Monday, February 20, 2012

The Met at 146


Happy Birthday, Met!  Apparently the Met dates back to 1866,

when a group of Americans agreed to create a "national institution and gallery of art" to bring art and art education to the American people. The lawyer John Jay, who proposed the idea, swiftly moved forward with the project upon his return to the United States from France. 



5 comments:

  1. Strange how I never made it to the Cloisters even though I played paddleball at Ft Tryon park which is not too far away.

    However, made it several times to the Met where you can see the world's GREATEST painting, "Thanatopsis":

    http://www.metmuseum.org/Collections/search-the-collections/20011144


    The greatness of this painting will NEVER be equaled or even approached.

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  2. A thought occurred to me re the book I am currently reading: "The Double Bind" by Chris Bohjalian.

    While I'm only up to p 95, I was reminded of "Thanatopsis" because of the funeral scene and, while both are in a sense a study of death, there is much life affirmation in them. The settings and imagery are strikingly similar with hills, mountains, waterways, winding roads, birds flying overhead, sun rising or setting, Victorian era, mournfulness, etc. Yet, there is the promise of some hope.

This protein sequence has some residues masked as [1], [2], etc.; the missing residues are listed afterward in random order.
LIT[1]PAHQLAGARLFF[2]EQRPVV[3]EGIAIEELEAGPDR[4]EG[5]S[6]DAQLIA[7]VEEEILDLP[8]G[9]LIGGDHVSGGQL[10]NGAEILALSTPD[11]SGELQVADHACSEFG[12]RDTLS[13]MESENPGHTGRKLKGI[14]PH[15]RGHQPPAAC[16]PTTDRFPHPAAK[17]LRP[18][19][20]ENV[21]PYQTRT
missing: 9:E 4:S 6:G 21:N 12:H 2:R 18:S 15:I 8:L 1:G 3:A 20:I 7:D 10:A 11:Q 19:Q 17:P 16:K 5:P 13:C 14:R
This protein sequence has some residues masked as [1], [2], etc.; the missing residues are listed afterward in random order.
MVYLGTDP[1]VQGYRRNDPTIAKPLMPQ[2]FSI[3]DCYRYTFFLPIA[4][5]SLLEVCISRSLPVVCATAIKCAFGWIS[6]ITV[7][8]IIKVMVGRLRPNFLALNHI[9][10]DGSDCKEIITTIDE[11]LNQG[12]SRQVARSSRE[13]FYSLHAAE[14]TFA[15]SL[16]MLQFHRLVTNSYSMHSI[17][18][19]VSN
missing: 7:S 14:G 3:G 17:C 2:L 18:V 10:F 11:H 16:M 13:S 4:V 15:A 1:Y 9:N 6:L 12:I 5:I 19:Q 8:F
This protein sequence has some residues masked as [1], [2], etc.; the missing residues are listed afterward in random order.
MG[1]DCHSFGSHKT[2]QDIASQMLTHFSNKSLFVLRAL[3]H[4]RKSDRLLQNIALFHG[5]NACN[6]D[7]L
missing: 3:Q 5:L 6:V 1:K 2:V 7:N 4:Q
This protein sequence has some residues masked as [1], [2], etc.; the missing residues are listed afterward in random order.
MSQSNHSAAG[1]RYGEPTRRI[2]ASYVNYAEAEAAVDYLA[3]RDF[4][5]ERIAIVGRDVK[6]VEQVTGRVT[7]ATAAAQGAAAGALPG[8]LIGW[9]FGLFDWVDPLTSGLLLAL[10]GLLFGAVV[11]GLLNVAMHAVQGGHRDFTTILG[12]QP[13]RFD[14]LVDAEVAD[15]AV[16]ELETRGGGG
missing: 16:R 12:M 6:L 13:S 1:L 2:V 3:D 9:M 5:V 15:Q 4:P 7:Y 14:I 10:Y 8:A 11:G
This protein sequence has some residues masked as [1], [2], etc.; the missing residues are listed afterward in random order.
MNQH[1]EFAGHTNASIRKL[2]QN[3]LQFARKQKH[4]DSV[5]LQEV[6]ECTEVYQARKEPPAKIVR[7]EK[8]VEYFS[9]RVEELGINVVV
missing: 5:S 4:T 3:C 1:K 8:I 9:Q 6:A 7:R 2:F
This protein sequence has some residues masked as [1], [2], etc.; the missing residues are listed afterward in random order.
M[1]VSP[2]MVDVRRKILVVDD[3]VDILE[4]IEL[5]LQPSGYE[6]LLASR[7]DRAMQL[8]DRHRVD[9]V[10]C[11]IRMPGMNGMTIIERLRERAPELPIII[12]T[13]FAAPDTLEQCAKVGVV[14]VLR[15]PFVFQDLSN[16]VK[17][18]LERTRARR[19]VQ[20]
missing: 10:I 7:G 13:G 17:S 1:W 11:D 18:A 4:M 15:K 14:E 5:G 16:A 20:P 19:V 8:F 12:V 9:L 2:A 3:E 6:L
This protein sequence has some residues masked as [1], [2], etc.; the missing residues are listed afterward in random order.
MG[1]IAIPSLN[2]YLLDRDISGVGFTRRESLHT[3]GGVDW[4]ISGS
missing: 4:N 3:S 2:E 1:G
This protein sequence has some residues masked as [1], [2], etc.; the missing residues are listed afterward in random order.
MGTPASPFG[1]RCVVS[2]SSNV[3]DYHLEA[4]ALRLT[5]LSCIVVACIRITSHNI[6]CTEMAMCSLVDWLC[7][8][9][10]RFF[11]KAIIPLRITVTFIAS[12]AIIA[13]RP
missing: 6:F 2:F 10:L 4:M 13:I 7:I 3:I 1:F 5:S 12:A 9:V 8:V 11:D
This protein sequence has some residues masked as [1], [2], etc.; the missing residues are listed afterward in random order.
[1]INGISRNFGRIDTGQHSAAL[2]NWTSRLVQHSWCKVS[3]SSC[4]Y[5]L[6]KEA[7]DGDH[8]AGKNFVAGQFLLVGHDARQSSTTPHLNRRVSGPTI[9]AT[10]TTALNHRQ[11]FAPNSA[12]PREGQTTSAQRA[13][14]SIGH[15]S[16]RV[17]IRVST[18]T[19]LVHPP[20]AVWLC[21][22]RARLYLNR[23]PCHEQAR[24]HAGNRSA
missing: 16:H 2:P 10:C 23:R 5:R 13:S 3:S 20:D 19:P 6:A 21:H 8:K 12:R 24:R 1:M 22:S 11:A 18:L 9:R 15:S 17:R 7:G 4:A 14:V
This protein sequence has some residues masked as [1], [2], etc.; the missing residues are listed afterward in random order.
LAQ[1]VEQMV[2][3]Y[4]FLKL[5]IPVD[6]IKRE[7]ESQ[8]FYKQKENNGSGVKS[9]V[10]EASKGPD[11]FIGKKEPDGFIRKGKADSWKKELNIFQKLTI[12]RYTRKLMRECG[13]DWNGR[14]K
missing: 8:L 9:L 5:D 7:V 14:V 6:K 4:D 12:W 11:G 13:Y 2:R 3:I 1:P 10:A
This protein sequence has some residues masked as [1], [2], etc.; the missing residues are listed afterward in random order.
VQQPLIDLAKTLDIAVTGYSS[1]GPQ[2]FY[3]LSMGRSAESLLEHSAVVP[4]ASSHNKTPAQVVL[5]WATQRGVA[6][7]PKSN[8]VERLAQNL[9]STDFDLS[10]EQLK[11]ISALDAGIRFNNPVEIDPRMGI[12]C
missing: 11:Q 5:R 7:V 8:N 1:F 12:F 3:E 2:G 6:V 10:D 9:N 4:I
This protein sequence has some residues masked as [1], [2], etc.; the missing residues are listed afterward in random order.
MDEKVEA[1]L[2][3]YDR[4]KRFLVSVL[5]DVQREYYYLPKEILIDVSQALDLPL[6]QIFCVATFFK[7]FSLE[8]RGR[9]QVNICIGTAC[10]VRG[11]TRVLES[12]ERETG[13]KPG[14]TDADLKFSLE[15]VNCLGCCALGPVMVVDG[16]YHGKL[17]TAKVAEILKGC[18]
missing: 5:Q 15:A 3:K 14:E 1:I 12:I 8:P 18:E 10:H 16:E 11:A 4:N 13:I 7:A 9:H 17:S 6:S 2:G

How interestng that Gintaras posts the topic of the Met when I'm reading this very intriguing book.

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  3. The Met is a treasure trove. I suppose we have J.P. Morgan to thank for a large part of it.

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  4. There was a time in American history when the very wealthy believed it was in the national interest (and thus theirs) to share the wealth and culture with the new generation of immigrants.

    Plus, there was a real estate development component to the placement of the building -- I don't remember the exact details but as I recall that was in the country back then.

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  5. Also, such public benevolence quieted down talk of antitrust laws in those days.

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